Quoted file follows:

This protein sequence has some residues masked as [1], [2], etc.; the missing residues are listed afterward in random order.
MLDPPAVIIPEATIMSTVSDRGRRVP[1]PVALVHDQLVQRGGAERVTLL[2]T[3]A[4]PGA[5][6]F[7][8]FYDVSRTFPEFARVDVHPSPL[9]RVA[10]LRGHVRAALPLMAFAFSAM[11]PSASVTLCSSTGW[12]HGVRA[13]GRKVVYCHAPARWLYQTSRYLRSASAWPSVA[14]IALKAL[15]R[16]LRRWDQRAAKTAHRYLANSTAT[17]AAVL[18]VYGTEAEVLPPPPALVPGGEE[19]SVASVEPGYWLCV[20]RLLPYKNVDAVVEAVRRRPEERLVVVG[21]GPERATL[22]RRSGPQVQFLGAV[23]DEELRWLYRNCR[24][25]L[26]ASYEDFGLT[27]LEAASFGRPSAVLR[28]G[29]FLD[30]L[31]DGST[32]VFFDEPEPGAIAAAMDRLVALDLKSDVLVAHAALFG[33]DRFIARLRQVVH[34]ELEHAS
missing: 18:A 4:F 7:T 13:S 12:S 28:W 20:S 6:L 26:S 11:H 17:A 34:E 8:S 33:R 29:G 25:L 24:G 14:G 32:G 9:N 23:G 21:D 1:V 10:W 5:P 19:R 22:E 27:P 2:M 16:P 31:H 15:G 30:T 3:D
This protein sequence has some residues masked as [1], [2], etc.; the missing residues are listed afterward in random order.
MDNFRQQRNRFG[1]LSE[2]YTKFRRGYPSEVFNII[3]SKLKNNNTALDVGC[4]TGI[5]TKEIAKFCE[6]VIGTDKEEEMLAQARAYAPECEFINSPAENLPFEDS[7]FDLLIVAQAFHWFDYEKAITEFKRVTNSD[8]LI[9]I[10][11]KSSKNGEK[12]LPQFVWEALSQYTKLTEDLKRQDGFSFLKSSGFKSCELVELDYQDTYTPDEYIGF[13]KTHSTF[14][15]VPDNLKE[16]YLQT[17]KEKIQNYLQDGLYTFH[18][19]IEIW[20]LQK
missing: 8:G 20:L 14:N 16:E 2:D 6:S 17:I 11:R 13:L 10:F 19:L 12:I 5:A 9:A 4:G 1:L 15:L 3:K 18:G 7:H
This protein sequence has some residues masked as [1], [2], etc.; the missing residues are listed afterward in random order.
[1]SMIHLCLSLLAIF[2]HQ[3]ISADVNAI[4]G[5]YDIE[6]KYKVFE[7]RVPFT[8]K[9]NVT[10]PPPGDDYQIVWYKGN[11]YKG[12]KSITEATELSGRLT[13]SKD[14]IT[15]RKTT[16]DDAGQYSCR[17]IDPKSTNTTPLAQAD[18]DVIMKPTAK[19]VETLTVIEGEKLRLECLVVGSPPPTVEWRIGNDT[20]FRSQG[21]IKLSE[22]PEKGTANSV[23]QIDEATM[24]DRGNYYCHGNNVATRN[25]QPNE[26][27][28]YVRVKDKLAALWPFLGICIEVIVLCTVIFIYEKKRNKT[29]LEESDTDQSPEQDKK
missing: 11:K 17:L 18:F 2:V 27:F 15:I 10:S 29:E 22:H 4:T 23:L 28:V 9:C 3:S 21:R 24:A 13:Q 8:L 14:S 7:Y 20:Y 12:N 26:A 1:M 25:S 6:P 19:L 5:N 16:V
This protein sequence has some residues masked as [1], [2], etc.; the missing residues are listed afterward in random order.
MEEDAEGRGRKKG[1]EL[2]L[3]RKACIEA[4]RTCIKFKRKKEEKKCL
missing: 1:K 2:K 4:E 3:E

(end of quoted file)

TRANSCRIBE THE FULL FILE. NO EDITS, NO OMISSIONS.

This protein sequence has some residues masked as [1], [2], etc.; the missing residues are listed afterward in random order.
MLDPPAVIIPEATIMSTVSDRGRRVP[1]PVALVHDQLVQRGGAERVTLL[2]T[3]A[4]PGA[5][6]F[7][8]FYDVSRTFPEFARVDVHPSPL[9]RVA[10]LRGHVRAALPLMAFAFSAM[11]PSASVTLCSSTGW[12]HGVRA[13]GRKVVYCHAPARWLYQTSRYLRSASAWPSVA[14]IALKAL[15]R[16]LRRWDQRAAKTAHRYLANSTAT[17]AAVL[18]VYGTEAEVLPPPPALVPGGEE[19]SVASVEPGYWLCV[20]RLLPYKNVDAVVEAVRRRPEERLVVVG[21]GPERATL[22]RRSGPQVQFLGAV[23]DEELRWLYRNCR[24][25]L[26]ASYEDFGLT[27]LEAASFGRPSAVLR[28]G[29]FLD[30]L[31]DGST[32]VFFDEPEPGAIAAAMDRLVALDLKSDVLVAHAALFG[33]DRFIARLRQVVH[34]ELEHAS
missing: 18:A 4:F 7:T 13:S 12:S 28:W 20:S 6:L 26:S 11:H 17:A 34:E 8:S 33:R 29:G 25:L 24:G 14:G 32:G 9:N 23:G 21:D 1:V 10:W 5:P 19:R 22:E 27:P 2:M 16:P 31:H 15:G 30:T 3:D
This protein sequence has some residues masked as [1], [2], etc.; the missing residues are listed afterward in random order.
MDNFRQQRNRFG[1]LSE[2]YTKFRRGYPSEVFNII[3]SKLKNNNTALDVGC[4]TGI[5]TKEIAKFCE[6]VIGTDKEEEMLAQARAYAPECEFINSPAENLPFEDS[7]FDLLIVAQAFHWFDYEKAITEFKRVTNSD[8]LI[9]I[10][11]KSSKNGEK[12]LPQFVWEALSQYTKLTEDLKRQDGFSFLKSSGFKSCELVELDYQDTYTPDEYIGF[13]KTHSTF[14][15]VPDNLKE[16]YLQT[17]KEKIQNYLQDGLYTFH[18][19]IEIW[20]LQK
missing: 8:G 20:L 14:N 16:E 2:D 6:S 17:I 11:R 13:L 10:F 19:L 12:I 5:A 9:A 4:G 1:L 15:L 3:K 18:G 7:H
This protein sequence has some residues masked as [1], [2], etc.; the missing residues are listed afterward in random order.
[1]SMIHLCLSLLAIF[2]HQ[3]ISADVNAI[4]G[5]YDIE[6]KYKVFE[7]RVPFT[8]K[9]NVT[10]PPPGDDYQIVWYKGN[11]YKG[12]KSITEATELSGRLT[13]SKD[14]IT[15]RKTT[16]DDAGQYSCR[17]IDPKSTNTTPLAQAD[18]DVIMKPTAK[19]VETLTVIEGEKLRLECLVVGSPPPTVEWRIGNDT[20]FRSQG[21]IKLSE[22]PEKGTANSV[23]QIDEATM[24]DRGNYYCHGNNVATRN[25]QPNE[26][27][28]YVRVKDKLAALWPFLGICIEVIVLCTVIFIYEKKRNKT[29]LEESDTDQSPEQDKK
missing: 11:K 17:L 18:F 2:V 27:F 15:I 10:S 29:E 22:H 4:T 23:L 28:V 9:C 3:S 21:R 24:A 13:Q 8:L 14:S 7:Y 20:Y 12:N 26:A 1:M 25:S 6:P 19:L 5:N 16:V
This protein sequence has some residues masked as [1], [2], etc.; the missing residues are listed afterward in random order.
MEEDAEGRGRKKG[1]EL[2]L[3]RKACIEA[4]RTCIKFKRKKEEKKCL
missing: 1:K 2:K 4:E 3:E